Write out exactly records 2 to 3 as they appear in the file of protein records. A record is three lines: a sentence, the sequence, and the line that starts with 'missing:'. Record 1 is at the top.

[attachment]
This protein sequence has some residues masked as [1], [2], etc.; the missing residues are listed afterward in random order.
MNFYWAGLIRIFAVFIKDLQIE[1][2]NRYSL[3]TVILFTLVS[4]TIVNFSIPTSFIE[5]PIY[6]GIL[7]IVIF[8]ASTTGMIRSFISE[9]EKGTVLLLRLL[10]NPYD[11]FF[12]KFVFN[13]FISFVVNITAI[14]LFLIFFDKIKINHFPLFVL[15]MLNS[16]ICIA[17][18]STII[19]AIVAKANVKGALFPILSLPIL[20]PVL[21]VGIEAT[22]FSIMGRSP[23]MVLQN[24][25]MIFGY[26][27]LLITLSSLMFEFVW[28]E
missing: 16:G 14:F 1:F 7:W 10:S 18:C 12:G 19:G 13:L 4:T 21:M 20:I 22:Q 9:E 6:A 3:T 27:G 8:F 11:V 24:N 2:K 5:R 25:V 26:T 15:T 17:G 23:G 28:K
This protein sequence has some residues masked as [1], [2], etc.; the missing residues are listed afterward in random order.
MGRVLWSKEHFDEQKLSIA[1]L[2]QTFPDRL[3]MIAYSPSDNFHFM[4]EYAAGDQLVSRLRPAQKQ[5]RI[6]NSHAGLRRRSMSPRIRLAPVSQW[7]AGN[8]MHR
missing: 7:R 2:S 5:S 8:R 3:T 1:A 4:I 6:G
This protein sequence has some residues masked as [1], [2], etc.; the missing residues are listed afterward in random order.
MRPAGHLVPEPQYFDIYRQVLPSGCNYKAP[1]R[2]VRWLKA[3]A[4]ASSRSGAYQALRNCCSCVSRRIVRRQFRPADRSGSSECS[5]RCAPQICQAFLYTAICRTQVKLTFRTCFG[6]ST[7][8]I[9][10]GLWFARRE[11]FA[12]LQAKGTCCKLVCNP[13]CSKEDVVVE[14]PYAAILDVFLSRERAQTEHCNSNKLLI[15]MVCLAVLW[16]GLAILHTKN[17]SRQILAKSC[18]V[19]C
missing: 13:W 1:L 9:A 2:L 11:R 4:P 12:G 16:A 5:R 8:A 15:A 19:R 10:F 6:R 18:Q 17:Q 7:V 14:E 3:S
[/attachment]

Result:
This protein sequence has some residues masked as [1], [2], etc.; the missing residues are listed afterward in random order.
MGRVLWSKEHFDEQKLSIA[1]L[2]QTFPDRL[3]MIAYSPSDNFHFM[4]EYAAGDQLVSRLRPAQKQ[5]RI[6]NSHAGLRRRSMSPRIRLAPVSQW[7]AGN[8]MHR
missing: 7:R 2:S 5:S 8:R 3:T 1:A 4:I 6:G
This protein sequence has some residues masked as [1], [2], etc.; the missing residues are listed afterward in random order.
MRPAGHLVPEPQYFDIYRQVLPSGCNYKAP[1]R[2]VRWLKA[3]A[4]ASSRSGAYQALRNCCSCVSRRIVRRQFRPADRSGSSECS[5]RCAPQICQAFLYTAICRTQVKLTFRTCFG[6]ST[7][8]I[9][10]GLWFARRE[11]FA[12]LQAKGTCCKLVCNP[13]CSKEDVVVE[14]PYAAILDVFLSRERAQTEHCNSNKLLI[15]MVCLAVLW[16]GLAILHTKN[17]SRQILAKSC[18]V[19]C
missing: 13:W 1:L 9:A 2:L 11:R 4:P 12:G 16:A 5:R 8:A 15:A 19:R 10:F 6:R 18:Q 17:Q 7:V 14:E 3:S